id. ib. 1, 3, 120:

    flagris,

    Quint. 6, 3, 25:

    aliquem loris,

    Cic. Phil. 8, 8, 24; Suet. Ner. 26; 49; id. Dom. 8:

    caeduntur (agrestes) inter potentium inimicitias,

    Sall. H. Fragm. 3, 61, 27 Dietsch:

    nudatos virgis,

    Liv. 2, 5, 8:

    hastilibus caedentes terga trepidantium,

    id. 35, 5, 10:

    servum sub furcā caesum medio egerat circo, i.e. ita ut simul caederet,

    id. 2, 36, 1.—
    b.
    Prov.:

    stimulos pugnis caedere,

    to kick against the pricks, to aggravate a danger by foolish resistance, Plaut. Truc. 4, 2, 55.—
    c.
    Trop.:

    in judicio testibus caeditur,

    is pressed, hard pushed, Cic. Q. Fr. 3, 3, 3.—
    B.
    Pregn.
    1.
    (Cf. cado, I. B. 2.) To strike mortally, to kill, murder:

    ille dies, quo Ti. Gracchus est caesus,

    Cic. Mil. 5, 14:

    P. Africanus de Tiberio Graccho responderat jure caesum videri,

    id. de Or. 2, 25, 106; id. Off. 2, 12, 43:

    caeso Argo,

    Ov. M. 2, 533; 5, 148; 12, 113; 12, 590; 12, 603; Suet. Caes. 76 al. — Poet., transf. to the blood shed in slaying:

    caeso sparsuros sanguine flammam,

    Verg. A. 11, 82.—Esp. freq.,
    b.
    In milit. lang., to slay a single enemy; or, when a hostile army as a whole is spoken of, to conquer with great slaughter, to cut to pieces, vanquish, destroy (cf. Oud., Wolf, and Baumg.Crus. upon Suet. Vesp. 4):

    exercitus caesus fususque,

    Cic. Phil. 14, 1, 1:

    Romani insecuti (hostem), caedentes spoliantesque caesos, castra regia diripiunt,

    Liv. 32, 12, 10; 2, 47, 9:

    infra arcem caesi captique multi mortales,

    id. 4, 61, 6; 22, 7, 2 and 9; Quint. 12, 10, 24; Suet. Aug. 21; 23; id. Vesp. 4:

    Indos,

    Curt. 9, 5, 19:

    passim obvios,

    id. 5, 6, 6:

    praesidium,

    id. 4, 5, 17:

    propugnatores reipublicae,

    Quint. 12, 10, 24:

    caesus (hostis) per calles saltusque vagando circumagatur,

    Liv. 44, 36, 10 Kreyss.:

    consulem exercitumque caesum,

    id. 22, 56, 2:

    legio-nes nostras cecidere,

    id. 7, 30, 14; so Nep. Dat. 6, 4; Tac. Agr. 18; Suet. Claud. 1.— And poet., the leader is put for the army:

    Pyrrhum et ingentem cecidit Antiochum Hannibalemque dirum,

    Hor. C. 3, 6, 36.—In poet. hypallage:

    caesi corporum acervi (for caesorum),

    Cat. 64, 359.—
    c.
    To slaughter animals, esp. for offerings, to kill, slay, sacrifice:

    caedit greges armentorum,

    Cic. Phil. 3, 12, 31:

    boves,

    Ov. M. 15, 141:

    deorum mentes caesis hostiis placare,

    Cic. Clu. 68, 194:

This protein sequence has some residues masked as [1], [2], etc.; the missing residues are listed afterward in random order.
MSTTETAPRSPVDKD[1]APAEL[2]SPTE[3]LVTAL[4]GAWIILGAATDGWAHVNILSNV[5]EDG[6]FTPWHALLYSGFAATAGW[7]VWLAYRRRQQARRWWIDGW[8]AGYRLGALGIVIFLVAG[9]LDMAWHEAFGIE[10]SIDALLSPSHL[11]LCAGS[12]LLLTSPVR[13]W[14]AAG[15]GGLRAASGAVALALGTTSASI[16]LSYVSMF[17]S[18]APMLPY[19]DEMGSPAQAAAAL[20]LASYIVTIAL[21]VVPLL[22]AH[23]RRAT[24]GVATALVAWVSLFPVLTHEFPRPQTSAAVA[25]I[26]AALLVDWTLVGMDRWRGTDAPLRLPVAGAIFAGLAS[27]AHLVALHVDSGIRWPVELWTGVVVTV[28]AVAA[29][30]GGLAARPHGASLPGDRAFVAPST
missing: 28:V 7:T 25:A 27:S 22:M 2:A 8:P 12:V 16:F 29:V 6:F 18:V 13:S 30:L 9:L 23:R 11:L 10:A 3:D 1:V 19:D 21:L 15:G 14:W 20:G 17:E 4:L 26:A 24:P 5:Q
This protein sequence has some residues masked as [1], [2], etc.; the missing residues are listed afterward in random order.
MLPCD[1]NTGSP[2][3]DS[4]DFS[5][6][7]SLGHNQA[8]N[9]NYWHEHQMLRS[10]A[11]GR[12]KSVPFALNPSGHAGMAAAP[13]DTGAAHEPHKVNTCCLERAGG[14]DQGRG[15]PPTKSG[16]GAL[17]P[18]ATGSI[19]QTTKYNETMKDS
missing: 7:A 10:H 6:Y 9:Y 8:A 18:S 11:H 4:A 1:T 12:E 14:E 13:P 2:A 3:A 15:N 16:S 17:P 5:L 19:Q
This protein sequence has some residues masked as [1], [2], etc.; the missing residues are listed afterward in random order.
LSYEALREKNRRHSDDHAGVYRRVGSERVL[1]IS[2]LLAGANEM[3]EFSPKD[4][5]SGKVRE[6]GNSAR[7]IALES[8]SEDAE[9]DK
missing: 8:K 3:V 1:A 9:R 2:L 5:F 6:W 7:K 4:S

caesis victimis,

    id. Att. 1, 13, 1; Liv. 8, 6, 11; 10, 7, 10; 45, 7, 1; Tac. A. 2, 75; Suet. Caes. 81; id. Calig. 14; id. Ner. 25; id. Oth. 8; id. Galb. 18; id. Claud. 25; Just. 11, 5, 6 al.; Verg. A. 5, 96; Hor. Epod. 2, 59; Ov.M.13, 637; Juv. 6, 48; 6, 447; 8, 156; 12, 3 al.: inter caesa et porrecta; v. porricio.—
    d.
    Hence, since security for a person was anciently given by the deposit of sheep belonging to him, which were slaughtered in case of forfeiture, leg. t. t.: pignus caedere (or concidere), to declare the for feiture of a security, to confiscate a pledge: non tibi illa sunt caedenda, si L. Crassum vis coërcere, Crass. ap. Cic. de Or. 3, 1, 4.—
    2.
    In mal. part. ( = concido; cf.:

    jam hoc, caede, concide: nonne vobis verba depromere videtur ad omne genus nequitiae accommodata?

    Cic. Verr. 2, 3, 66, § 155); Cat. 56, 7; Auct. Priap. 25, 10; Tert. Pall. 4.—
    II.
    Trop.: caedere sermones, a Grecism, acc. to Prisc. 18, p. 1118 P., = koptein ta rhêmata, to chop words, chat, talk, converse, Ter. Heaut. 2, 3, 1; cf. Non. p. 272, 13, and Prisc. p. 1188 P.:

    oratio caesa,

    i. e. asyndeton, Auct. Her. 4, 19, 26; Aquil. Rom. §§ 18 and 19; Mart. Cap. 5; § 528.—Hence, caesum, i, n.; subst. in gram. synon. with comma, a stop, pause, comma, Mart. Cap. 5, § 527; Aquil. Rom. § 19; Fortun. Art. Rhet. 3, 10.

    Lewis & Short latin dictionary > caecidi

  • 12 caedo

    caedo, cĕcīdi (in MSS. freq. caecīdi, v. Neue, Formenl. 2, 460), caesum, 3, v. a. [root cīd- for scid-; cf. scindo; Gr. schizô].
    I.
    Lit.
    A.
    In gen.
    1.
    To cut, hew, lop, cut down, fell, cut off, cut to pieces: caesa abiegna trabes, Enn. ap. Cic. N. D. 3, 30, 75 (Trag. v. 281 Vahl.):

    frondem querneam caedito,

    Cato, R. R. 5, 8:

    arbores,

    Cic. Div. 2, 14, 33; Ov. M. 9, 230:

    robur,

    Cic. Div. 2, 41, 86; Ov. M. 8, 769:

    lignum,

    Plaut. Merc. 2, 3. 63: silvam, Varr ap. Non. p. 272, 5; Lucr. 5, 1265; Caes. B. G. 3, 29; Ov. M. 8, 329; Suet. Aug. 94 fin.; Pall. Mai, 4, 1:

    nemus,

    Ov. M. 2, 418; cf. id. ib. 1, 94; 9, 230; 9, 374;

    14, 535: harundinem,

    Dig. 7, 1, 59, § 2:

    arboris auctum,

    Lucr. 6, 167:

    comam vitis,

    Tib. 1, 7, 34:

    faenum,

    Col. 2, 18, 1:

    murus latius quam caederetur ruebat,

    Liv. 21, 11, 9: